MEXICO CITY — It’s a shame you can’t see what’s happening down here.
On Thursday, two-time U.S. Women’s Amateur champion Danielle Kang trounced Su Oh 7 and 6 here in the opening round of the Lorena Ochoa Match Play. Michelle Wie dominated Lizette Salas 6 and 5, and Brooke Henderson outlasted Katherine Kirk in 20 holes. On Friday, a sister-sister matchup of Ariya and Moriya Jutanugarn went the full 18, and Angela Stanford upset gold medalist Inbee Park 3 and 2.
The only problem? No one at home was able to see it.
The event, which moved from November to May while breaking away from a 72-hole stroke-play format, is the LPGA’s first match-play tournament since 2012. With all the buzz that format changes have generated across professional tours — from the two-man teams at the Zurich Classic to this week’s Golf Sixes on the European Tour — the Ochoa Match Play should be a slam dunk. And it is — in terms of the excitement level on the ground from the devoted Mexican fans, and the competitors themselves. But because of budget constraints, the tournament is not being televised, and what could have been excellent exposure for women’s golf will stay in the elevated paradise that is the Club de Golf Mexico.
Even Lorena Ochoa’s name on the event, along with scheduled “Legends” exhibition matches featuring Ochoa, Annika Sorenstam, Juli Inkster and Se Ri Pak, was not enough to get it on air to broader TV audiences.
World No. 1 Lydia Ko, who advanced to the round of 16 with 1-up win over American Jenny Song on Friday, was disheartened by the lack of coverage.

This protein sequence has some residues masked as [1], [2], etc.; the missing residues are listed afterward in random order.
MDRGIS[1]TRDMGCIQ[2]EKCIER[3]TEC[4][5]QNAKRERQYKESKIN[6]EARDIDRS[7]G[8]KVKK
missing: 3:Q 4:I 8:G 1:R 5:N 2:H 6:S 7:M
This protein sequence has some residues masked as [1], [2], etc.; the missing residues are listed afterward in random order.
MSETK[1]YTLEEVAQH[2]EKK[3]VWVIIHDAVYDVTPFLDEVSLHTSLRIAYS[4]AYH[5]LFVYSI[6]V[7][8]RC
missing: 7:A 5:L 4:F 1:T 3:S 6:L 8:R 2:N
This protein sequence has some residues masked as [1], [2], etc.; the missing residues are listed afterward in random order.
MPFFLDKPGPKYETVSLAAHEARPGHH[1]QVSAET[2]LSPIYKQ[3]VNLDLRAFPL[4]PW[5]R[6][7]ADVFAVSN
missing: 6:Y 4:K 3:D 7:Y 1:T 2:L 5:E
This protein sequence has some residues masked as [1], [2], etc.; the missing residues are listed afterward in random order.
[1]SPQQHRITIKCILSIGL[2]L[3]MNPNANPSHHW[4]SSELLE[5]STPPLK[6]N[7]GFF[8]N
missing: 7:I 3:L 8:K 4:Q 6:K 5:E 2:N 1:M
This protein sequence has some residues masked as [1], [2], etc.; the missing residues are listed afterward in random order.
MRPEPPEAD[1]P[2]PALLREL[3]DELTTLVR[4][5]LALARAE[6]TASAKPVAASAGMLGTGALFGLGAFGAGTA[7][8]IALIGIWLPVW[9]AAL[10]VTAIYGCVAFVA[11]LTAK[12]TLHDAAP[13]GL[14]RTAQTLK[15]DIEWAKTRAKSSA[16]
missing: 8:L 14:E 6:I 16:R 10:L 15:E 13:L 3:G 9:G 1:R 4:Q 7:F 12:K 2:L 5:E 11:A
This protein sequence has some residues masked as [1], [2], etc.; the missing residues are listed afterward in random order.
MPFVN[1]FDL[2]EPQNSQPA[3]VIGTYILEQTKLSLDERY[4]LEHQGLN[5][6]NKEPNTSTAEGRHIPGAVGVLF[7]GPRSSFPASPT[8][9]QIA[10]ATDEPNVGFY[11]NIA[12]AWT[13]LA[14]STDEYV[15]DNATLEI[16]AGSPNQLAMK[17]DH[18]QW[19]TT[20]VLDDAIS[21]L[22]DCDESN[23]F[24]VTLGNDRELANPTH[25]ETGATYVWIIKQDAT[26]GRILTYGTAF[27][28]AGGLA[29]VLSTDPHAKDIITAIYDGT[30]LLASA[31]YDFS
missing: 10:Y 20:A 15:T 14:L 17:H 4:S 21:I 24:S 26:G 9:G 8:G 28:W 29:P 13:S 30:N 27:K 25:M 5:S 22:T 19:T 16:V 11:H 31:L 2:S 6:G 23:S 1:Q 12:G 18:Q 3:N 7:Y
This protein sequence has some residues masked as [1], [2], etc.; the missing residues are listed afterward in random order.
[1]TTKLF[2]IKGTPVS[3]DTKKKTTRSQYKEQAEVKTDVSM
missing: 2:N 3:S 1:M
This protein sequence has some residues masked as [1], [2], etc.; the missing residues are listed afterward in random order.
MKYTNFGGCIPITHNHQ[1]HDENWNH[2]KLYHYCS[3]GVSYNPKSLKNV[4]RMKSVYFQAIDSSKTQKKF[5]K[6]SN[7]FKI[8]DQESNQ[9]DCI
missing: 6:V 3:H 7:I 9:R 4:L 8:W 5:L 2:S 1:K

“With the field that’s here and with the name that it’s under, Lorena Ochoa, that it’s not being televised…[Ochoa] has done so much for the game,” Ko said Friday. “And with it being match play, you never know what’s going to happen, so it’s always exciting.”
The LPGA by all accounts did its best: each of the staffers I spoke with on-site said they wished the event was televised. But because money was tight, the organization released the tournament organizers of their broadcast commitments.
“The LPGA will continue to work with the Lorena Ochoa Match Play team to ensure television coverage in future years,” the LPGA said in a statement. The tour is working around the clock to deliver content to the masses, including live scoring updates, post-round interviews, Facebook live segments, and nightly Golf Channel highlights. Golf Channel did not respond to GOLF.com’s request for comment on the decision not to broadcast.
Golfweek reported that a tournament broadcast in Mexico costs $1 million, which is more expensive than domestic events by $250,000. The current tournament sponsors (Citi Banamex, AeroMexico and Delta) were unable to cover the cost.
Players feel the absence of TV most acutely. Aside from a group of perhaps 40 spectators following Mexican golfers Ana Menendez and Gaby Lopez on Thursday (they lost their respective matches and were eliminated), the area outside the ropes has been largely empty.
“It’s a shame,” Michelle Wie said following her victorious round Friday. “It’s such a stark difference from Solheim. The last time we played match play, there were thousands of people and it was televised, every second of it.”
What the LPGA players lack in attention from broadcast this week, they make up for in social media. Many players have used Instagram and Twitter to connect with fans this week.
“The fans want to be able to watch it,” said Canada’s Brooke Henderson, who also advanced to the final 16. “On Twitter I’ve received a lot of fans watching the two of us [sister Brittany is her caddie], and it’s the same with a lot of the girls, wishing it was [televised].”
If there’s one thing to take away from the week thus far, it’s that the format is fantastic, players are enjoying it. Hopefully in the future, a wider audience will also be able to enjoy it.
“It’s still great to be back in Mexico. It’s one of my favorite events,” Wie said. “Hopefully it will have created some buzz, and we can get some TV next year.”